Bromley mum forced to share single bed with five-year-old

A woman in South London was forced to share a single bed with her five-year-old daughter for three months, after being placed in temporary accommodation by her local council.

The property was also allegedly full of rat droppings and mould.

The unnamed woman was assigned the accommodation by Bromley Council 10 months after she sent in her homeless application.

The incident was revealed in a report published this month by legal charity Public Interest Law Centre (PILC), detailing the housing support response across London for domestic abuse victims.

After arriving at the property, the woman noted the poor condition of the space.

In the report, she said: “There was damp and mould throughout the property.

“There were rat droppings all over the property, it was often freezing and there weren’t any curtain poles to darken the room at all.”

Along with the mould and rat droppings, the mattress in the property was reportedly stained and dirty, with the filling torn out in places.

The agent for the space agreed to resolve the issue, but never followed through on replacing the mattress.

The woman said in the report: “In the end, my key worker had to arrange for a single bed to be placed in the room which both me and my daughter slept in.

“I begged the landlord to buy a mattress for me as it was very uncomfortable to share a single bed with my daughter.”

Eventually, the single bed was changed by the property’s landlord, which the woman said she was “very grateful” for.

She noted that the state of the property had been very distressing for her daughter, as she kept saying she “didn’t want to be there” and was “really upset”.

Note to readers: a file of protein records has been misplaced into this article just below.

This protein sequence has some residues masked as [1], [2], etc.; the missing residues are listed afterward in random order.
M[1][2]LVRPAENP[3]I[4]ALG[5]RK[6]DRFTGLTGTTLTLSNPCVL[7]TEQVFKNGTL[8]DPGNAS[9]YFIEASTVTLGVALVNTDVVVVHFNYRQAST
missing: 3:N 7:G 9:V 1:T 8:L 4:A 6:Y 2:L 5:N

Regarding the situation, the individual stated that the condition of the property made her choice to flee her previous residence even more difficult.

She said: “Bromley Council’s behaviour has made me question my decision to flee.

“I don’t want to give up for my daughter’s sake. I want her to have a chance at living a normal and happy life, away from abuse.”

As highlighted in the report by PILC, local councils are required by the Domestic Abuse Act 2021 to ensure no individual is turned away from life-saving support.

The report investigates the systemic issue of barriers put in place for domestic abuse victims seeking housing support from local councils, including long delays in decision-making and unsuitable offers of accommodation.

A Bromley Council spokesperson said: “Domestic abuse is a serious problem across the country and in common with other local authorities the council seeks to support survivors of domestic abuse in a number of ways, thereby also meeting the local authorities’ statutory requirements as set out in the Domestic Abuse Act 2021.

“Where appropriate our sanctuary scheme can help to prevent homelessness in the first place by making residents feel safer in their own home through installing enhanced safety measures.

“Access to safe accommodation and bespoke support for women and children fleeing abuse is also available through our support providers.

“There is a much publicised national housing shortage which we are tackling locally, including by increasing housing supply and staffing resources to support residents in difficult situations.

“The standard of accommodation is also important and the council does make in-person checks that the accommodation being offered is suitable, as we did in this case prior to occupation.

“We understand that there can still be issues with accommodation and where these are raised the council will work with the accommodation provider to either rectify these within a timely manner or seek to provide alternative accommodation as required.

“While the resident, in this case, was safely housed at a refuge during the interim period, the indicative timeline does not reflect our usual service standards for providing temporary accommodation.

“We apologised to the individual concerned for this some months ago as part of reviewing the exact circumstances of this case and we continue to be in contact with and offer support to this person.”

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